SAN JOSE, Calif. — Samsung and SK Hynix will give a peek into the future of low- and high-end memory chips in separate papers at the International Solid-State Circuits Conference (ISSCC) in San Francisco in February.
Samsung will demo low-power DDR4 SDRAMs for smartphones for the first time at ISSCC. SK Hynix will give the first disclosure of its High-Bandwidth Memory, a stack of four memory chips fueling next-gen comms, graphics and server chips.
Samsung will describe 8 Gbit LPDDR4 chips running at 3.2 Gbits/second/pin at 1.0V. The chips support error correction codes and sub-volt operations and are made in a 25nm DRAM process.
The devices mark the highest data-rate and density and lowest supply voltage reported to date, said ISSCC organizers. They are expected to start replacing today's LPDDR3 chips sometime next year in smartphones and other systems.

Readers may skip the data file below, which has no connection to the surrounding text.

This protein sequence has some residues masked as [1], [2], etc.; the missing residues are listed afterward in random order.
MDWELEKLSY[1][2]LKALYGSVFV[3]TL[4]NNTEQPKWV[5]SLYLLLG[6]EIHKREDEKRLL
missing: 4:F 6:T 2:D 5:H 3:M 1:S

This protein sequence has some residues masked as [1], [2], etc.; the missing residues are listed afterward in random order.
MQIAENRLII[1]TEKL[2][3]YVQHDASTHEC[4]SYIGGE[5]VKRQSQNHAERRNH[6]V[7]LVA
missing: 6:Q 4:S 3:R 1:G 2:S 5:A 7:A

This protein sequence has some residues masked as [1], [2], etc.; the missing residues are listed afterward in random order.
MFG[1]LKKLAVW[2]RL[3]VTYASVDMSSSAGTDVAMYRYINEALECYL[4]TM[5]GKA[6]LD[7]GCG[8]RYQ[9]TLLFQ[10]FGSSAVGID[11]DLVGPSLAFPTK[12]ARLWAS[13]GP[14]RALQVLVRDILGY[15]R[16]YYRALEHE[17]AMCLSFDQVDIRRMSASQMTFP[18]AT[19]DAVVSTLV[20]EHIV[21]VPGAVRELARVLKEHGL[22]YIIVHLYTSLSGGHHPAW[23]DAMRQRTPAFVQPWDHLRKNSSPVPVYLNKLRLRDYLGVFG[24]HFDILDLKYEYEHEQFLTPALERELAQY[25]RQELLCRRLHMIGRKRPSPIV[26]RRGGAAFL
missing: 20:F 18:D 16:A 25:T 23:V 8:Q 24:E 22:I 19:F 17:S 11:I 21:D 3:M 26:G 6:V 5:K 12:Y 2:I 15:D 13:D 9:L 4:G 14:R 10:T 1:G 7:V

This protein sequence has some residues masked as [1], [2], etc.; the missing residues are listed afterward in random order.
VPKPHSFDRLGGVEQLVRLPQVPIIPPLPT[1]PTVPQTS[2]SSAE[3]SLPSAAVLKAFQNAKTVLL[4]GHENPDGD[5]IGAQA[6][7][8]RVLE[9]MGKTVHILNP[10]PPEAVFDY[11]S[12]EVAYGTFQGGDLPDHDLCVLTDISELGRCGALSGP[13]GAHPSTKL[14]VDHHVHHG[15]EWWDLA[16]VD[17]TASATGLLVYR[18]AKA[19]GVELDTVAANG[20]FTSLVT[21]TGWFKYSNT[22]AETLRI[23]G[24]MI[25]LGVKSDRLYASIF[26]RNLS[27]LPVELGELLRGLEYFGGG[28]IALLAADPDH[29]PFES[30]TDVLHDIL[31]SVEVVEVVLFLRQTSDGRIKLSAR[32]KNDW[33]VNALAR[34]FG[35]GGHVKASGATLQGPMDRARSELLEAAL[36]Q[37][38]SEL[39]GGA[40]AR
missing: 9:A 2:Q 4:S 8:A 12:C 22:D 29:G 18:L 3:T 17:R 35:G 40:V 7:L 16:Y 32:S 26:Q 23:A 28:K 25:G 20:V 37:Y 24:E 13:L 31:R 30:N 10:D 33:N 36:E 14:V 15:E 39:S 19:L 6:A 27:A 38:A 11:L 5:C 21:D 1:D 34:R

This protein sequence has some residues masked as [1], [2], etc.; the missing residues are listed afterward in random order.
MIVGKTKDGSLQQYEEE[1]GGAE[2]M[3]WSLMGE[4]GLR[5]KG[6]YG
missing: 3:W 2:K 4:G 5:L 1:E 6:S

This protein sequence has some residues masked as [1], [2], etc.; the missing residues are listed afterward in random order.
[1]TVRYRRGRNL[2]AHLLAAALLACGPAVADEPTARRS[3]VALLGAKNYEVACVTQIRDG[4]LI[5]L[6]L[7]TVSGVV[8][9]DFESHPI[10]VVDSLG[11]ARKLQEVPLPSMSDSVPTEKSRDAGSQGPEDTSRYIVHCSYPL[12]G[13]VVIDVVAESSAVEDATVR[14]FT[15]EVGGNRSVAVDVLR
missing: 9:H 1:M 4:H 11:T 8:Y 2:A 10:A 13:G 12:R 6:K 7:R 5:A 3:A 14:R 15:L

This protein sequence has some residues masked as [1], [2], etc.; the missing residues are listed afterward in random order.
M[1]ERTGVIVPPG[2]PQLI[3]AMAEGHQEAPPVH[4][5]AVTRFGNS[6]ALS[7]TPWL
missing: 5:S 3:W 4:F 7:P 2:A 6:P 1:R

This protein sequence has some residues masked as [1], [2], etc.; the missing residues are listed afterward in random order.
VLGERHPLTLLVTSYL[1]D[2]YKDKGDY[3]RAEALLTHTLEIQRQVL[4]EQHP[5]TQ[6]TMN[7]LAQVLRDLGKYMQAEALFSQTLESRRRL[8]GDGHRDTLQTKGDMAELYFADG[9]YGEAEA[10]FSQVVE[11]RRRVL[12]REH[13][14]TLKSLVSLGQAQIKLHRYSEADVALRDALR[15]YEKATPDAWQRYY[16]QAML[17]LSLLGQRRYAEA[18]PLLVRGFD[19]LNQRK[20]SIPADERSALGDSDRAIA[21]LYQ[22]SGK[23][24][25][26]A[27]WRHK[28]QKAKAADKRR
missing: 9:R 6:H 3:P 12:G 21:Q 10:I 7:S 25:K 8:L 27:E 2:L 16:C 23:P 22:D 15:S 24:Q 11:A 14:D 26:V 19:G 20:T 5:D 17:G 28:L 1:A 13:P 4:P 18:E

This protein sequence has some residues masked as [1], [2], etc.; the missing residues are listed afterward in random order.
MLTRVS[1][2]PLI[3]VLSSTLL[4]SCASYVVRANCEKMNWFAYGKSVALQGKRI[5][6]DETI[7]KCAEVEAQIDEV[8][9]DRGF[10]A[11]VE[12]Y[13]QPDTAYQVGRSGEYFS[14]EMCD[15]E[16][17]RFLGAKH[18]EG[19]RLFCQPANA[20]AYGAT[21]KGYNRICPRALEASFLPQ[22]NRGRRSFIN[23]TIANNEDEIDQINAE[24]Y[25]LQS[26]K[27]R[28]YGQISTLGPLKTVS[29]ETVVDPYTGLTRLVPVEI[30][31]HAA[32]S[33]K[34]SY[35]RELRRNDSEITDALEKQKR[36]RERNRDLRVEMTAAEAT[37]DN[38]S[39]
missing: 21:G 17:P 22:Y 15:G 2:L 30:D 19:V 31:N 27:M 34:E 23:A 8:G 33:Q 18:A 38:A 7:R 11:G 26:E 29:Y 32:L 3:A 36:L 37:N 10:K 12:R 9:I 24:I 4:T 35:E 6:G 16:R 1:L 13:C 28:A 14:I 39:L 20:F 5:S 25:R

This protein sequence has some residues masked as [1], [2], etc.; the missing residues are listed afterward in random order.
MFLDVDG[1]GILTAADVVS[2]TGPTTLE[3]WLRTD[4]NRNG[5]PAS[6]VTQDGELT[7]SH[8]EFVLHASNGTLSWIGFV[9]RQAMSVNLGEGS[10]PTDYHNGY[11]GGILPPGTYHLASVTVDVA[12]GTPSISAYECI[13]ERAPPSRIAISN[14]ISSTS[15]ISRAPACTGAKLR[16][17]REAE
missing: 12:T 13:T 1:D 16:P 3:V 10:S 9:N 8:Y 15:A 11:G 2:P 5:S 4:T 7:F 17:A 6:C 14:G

In a separate paper, Samsung will describe the smallest SRAM cells reported to date. The 0.064mm2 cell is made in a 14nm FinFET processusing novel read/write assist schemes.
For its part, SK Hynix will disclose details for the first time of its High-Bandwidth Memory (HBM). The 8 Gbit part uses four die stacked using through silicon vias to deliver 128 GBytes/second at 1.2V using a 29nm DRAM process. The device supports eight channels and 1,024 total I/Os.
Rival Micron has been vocal about its plans for a similar memory stack called Hybrid Memory Cube, aimed at feeding high-end comms, graphics and server processors.
Micron is now sampling a 4 GByte HMC stack delivering 160 GByte/second. Memory stacks "are expected to create many new applications requiring higher bandwidth in future memory sub-systems," said ISSCC organizers.
Separately, Intel will show at ISSCC a Gbit embedded DRAM running at 2 GHz at 1.05V and made in its 22nm logic process. A 128 Mbit macro has a density of 17.5Mbits/mm2 using a cell size of 0.029mm2.